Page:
Similar to other dietary supplements, neither the FDA nor any other regulatory agency tests elderberry for quality. However, in 2020, ConsumerLab.com tested two of eight elderberry supplements and five of 25 elderberry extracts for quality and found they contained no elderberry.3 Fourteen of the extracts included low amounts of a key flavonoid, cyanidin-3-O-sambubioside.11
In 2019, the United States Pharmacopeia, which standardizes medicines and food for quality and safety, published a monograph specifying that European elderberry extracts should contain specific anthocyanins that are at least 17% of the extract weight.3 The combination of increased consumer demand for elderberry and delayed shipments due to the pandemic also has increased the desire for a reliable and legitimate supply. Manufacturers have experienced difficulties in obtaining high-quality bulk elderberry extracts, as there are some fraudulent suppliers who sell adulterated products. A few US elderberry suppliers have begun to take steps to protect the supply chain by working with other stakeholders to validate analytical methods to identify and authenticate against adulteration.11-12 The chemical make-up of elderberry and many other dietary supplements, as well as the most effective dosing, doesn’t appear to be well defined.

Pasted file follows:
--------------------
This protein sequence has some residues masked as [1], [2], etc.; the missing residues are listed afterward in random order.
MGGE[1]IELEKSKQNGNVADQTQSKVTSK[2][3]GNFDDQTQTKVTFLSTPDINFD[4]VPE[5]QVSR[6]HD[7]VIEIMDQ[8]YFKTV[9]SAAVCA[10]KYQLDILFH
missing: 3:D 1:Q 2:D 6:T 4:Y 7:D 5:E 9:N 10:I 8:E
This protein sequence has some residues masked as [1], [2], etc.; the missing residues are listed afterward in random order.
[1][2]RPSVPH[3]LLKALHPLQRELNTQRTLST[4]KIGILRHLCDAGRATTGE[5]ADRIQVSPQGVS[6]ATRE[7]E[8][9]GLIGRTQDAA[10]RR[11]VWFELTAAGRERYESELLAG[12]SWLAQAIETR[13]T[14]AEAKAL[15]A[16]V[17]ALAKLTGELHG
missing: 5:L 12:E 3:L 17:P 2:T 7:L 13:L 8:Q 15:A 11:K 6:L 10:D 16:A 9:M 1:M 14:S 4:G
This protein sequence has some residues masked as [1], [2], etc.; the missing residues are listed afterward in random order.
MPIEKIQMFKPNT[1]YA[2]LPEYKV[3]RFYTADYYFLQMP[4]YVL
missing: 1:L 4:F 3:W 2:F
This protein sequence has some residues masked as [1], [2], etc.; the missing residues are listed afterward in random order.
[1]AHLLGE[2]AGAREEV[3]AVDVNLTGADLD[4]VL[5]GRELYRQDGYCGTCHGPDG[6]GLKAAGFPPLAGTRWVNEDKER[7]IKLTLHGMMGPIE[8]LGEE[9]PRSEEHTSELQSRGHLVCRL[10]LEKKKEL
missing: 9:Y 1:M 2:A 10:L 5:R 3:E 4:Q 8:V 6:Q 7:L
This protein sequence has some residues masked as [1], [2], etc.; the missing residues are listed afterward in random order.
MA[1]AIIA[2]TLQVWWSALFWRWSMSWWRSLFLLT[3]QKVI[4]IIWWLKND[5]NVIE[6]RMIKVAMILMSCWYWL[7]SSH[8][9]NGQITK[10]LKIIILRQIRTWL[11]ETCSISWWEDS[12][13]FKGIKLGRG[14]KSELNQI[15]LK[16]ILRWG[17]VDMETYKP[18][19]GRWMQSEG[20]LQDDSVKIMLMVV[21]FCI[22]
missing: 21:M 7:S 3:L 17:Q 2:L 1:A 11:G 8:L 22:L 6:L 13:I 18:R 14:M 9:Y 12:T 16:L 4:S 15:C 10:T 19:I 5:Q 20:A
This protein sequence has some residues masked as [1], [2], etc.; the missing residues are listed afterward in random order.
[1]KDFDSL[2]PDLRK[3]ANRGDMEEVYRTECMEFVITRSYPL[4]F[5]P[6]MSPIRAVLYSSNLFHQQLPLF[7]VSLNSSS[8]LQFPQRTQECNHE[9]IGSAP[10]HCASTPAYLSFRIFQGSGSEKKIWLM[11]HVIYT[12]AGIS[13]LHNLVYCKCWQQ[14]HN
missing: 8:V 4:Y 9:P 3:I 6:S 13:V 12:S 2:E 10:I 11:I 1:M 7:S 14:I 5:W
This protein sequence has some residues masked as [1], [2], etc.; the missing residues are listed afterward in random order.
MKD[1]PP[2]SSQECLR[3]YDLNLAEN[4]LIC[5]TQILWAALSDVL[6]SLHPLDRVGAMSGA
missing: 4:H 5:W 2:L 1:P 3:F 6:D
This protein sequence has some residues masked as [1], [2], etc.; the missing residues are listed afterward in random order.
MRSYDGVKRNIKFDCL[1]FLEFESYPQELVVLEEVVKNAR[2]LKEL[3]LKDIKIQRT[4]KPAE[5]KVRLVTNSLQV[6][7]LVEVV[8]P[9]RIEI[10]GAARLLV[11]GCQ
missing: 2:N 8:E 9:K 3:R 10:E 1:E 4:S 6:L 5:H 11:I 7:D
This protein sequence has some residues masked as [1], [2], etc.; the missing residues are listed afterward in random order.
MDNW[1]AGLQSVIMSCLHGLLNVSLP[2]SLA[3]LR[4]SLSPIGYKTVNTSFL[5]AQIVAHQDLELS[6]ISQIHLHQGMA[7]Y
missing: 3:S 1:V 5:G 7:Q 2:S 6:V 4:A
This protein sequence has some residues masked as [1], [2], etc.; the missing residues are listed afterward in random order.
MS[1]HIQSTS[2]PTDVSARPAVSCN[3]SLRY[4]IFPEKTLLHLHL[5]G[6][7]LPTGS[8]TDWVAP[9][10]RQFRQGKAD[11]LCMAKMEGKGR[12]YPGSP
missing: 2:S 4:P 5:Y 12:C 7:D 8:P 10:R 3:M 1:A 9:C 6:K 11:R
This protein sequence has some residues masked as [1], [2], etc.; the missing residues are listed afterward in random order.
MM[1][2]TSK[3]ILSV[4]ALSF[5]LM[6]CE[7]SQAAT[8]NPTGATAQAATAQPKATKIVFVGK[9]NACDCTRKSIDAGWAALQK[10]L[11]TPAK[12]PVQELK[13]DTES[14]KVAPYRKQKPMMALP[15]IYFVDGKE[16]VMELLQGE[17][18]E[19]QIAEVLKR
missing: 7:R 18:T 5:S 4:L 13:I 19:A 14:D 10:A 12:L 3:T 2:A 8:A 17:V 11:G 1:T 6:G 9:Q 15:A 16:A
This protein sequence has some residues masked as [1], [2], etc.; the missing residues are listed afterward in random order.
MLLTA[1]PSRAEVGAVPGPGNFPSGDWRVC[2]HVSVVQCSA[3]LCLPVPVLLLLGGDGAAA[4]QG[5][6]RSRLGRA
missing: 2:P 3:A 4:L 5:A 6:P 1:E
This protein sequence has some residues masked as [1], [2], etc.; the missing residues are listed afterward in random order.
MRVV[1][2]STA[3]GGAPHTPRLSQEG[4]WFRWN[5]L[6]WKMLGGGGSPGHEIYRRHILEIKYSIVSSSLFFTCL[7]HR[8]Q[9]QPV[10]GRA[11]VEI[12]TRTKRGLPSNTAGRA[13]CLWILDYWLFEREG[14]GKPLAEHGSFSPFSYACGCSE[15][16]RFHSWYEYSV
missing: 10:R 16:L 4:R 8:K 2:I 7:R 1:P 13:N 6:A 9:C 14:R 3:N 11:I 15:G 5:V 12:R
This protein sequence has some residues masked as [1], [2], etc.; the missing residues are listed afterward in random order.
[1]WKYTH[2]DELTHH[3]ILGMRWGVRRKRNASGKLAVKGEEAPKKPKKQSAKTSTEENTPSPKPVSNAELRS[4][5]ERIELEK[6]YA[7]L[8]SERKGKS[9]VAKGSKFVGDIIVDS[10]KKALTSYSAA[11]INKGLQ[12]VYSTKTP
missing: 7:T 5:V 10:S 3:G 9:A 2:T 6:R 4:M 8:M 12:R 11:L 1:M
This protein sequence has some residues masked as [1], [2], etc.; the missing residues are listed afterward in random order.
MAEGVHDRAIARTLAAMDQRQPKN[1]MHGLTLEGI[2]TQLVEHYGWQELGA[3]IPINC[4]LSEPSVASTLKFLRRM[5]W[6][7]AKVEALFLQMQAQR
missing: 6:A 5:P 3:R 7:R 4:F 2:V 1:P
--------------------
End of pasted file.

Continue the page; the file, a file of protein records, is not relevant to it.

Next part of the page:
Recommendations for RDs
Due to inconsistent research findings on the efficacy of elderberry to prevent and treat colds, flu, and COVID-19, it’s important for dietitians to remind their clients and patients that there’s no panacea that can replicate eating a healthful diet of whole foods rich in vegetables and fruits to provide them with several immune-boosting vitamins, minerals, antioxidants, and phytochemicals, such as anthocyanins. Along with blueberries and blackberries, other anthocyanin-rich foods include red and black raspberries, red cabbage, black plums and currants, and red radishes. Certainly, other colorful vegetables and fruits, including sweet potatoes, broccoli, apples, and cranberries, also have health-promoting phytochemicals. Staying well hydrated also is vital to help prevent colds and flu, as is good sleep hygiene and regular physical activity. Proper hand washing and avoiding others if you or they aren’t feeling well are essential.
Based on current research and direction from the National Institutes of Health, there isn’t enough information to demonstrate that elderberry is helpful for preventing or treating cold and flu. While some research on elderberry suggests a benefit, it shouldn’t replace medical advice, the flu vaccine, or other recommended treatments. Tell patients they shouldn’t bank on elderberry or other dietary supplements to prevent or treat the cold or flu, and especially COVID-19. Finally, tell patients that it’s also ill advised for them to make their own elderberry home brew or homemade syrup due to news reports of accidental poisoning from inadequate preparation.13